Jewish Cemetery of Lucena, Cordoba province, Andalucia, one of the most importand Jewsih ceneteries in Spain
Gold Menorah - Lucena
In 2006, a local was walking his dog through road works on the southern edge of the town. The dog found a human femur. At first treated as a murder investigation, possibly a mass grave from the Civil War, large numbers of Municipal and Guardia Police arrived at the scene. More bones were found and the municipal archaeologist was called in.
Jewish Cemetery Lucena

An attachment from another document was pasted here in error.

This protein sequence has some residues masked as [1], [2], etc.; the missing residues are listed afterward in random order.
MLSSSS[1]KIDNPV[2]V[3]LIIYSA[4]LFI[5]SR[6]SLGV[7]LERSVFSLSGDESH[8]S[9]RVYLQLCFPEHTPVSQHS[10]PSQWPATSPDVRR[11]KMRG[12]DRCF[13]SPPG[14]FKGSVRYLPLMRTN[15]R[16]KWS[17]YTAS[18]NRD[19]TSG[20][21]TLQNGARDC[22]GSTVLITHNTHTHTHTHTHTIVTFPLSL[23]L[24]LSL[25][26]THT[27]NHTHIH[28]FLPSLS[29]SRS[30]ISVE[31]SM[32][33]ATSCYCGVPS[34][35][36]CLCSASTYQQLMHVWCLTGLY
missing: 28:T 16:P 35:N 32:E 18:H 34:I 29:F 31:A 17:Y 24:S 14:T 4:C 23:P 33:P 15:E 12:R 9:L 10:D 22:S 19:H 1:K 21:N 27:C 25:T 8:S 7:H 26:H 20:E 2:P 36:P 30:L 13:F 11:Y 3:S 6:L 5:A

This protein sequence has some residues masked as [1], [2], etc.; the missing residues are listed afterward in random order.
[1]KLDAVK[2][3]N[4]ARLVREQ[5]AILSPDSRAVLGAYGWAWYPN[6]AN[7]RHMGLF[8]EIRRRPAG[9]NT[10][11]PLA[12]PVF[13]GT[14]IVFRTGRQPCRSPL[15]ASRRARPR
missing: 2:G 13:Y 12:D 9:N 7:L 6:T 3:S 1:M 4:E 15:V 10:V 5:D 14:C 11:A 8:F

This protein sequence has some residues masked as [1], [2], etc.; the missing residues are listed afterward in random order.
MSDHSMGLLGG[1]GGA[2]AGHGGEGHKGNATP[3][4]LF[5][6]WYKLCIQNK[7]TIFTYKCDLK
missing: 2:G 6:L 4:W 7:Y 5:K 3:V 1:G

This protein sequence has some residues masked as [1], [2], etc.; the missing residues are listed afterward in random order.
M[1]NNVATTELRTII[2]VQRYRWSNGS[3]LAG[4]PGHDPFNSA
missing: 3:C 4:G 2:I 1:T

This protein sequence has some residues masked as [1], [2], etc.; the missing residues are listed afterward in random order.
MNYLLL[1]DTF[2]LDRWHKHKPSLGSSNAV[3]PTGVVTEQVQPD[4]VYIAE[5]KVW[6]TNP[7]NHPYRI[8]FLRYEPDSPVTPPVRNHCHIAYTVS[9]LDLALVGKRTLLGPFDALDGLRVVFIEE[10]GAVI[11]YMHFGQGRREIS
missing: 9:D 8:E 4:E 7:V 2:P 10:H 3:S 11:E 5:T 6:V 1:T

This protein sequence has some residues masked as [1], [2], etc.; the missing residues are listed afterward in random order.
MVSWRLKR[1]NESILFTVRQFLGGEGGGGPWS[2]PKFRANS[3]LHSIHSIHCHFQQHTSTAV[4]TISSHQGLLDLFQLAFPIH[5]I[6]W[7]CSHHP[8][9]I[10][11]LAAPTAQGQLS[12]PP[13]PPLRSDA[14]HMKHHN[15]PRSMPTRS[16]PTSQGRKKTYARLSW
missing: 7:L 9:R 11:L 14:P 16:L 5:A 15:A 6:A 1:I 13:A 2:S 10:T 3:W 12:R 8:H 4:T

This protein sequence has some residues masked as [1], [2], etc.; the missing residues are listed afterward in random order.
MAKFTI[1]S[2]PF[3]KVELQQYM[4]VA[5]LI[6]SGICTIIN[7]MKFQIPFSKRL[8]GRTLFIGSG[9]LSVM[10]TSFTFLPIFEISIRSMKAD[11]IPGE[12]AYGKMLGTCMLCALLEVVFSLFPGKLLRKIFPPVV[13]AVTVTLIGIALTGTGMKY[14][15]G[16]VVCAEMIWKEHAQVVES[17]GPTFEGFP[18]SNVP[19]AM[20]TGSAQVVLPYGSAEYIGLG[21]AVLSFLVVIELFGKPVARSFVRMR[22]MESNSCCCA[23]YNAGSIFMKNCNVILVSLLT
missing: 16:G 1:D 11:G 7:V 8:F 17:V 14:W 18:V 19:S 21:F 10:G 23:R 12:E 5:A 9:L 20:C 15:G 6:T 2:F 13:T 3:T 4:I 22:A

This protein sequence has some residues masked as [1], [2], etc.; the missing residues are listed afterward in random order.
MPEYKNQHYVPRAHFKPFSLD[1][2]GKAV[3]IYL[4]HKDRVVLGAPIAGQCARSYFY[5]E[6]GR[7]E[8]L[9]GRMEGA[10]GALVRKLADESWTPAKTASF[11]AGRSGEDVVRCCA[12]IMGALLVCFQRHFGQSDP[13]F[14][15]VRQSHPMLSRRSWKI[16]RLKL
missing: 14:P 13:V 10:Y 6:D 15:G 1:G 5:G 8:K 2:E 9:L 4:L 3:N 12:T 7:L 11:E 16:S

So was discovered what could be the most important Jewish cemetery in Spain. To date over 340 tombs have been discovered with the remains of 196 humans. The oldest tombstones date to the 8th and 9th centuries AD. The human remains examined are from the first half of the 11th century, the period Al-Yussena was at its most prosperous. The cemetery has been opened to the public and is now a valuable resource with information panels about the Jewish community in Spain and Lucena, about the Talmudic School in Lucena. Four tombs have been renovated to illustrate the four types of burial found in the cemetery. A fountain has been installed, a symbolic piece emphasising the purification process required by the Sepharic community in such a place, and there is also a recreation of a ‘Wailing Wall’.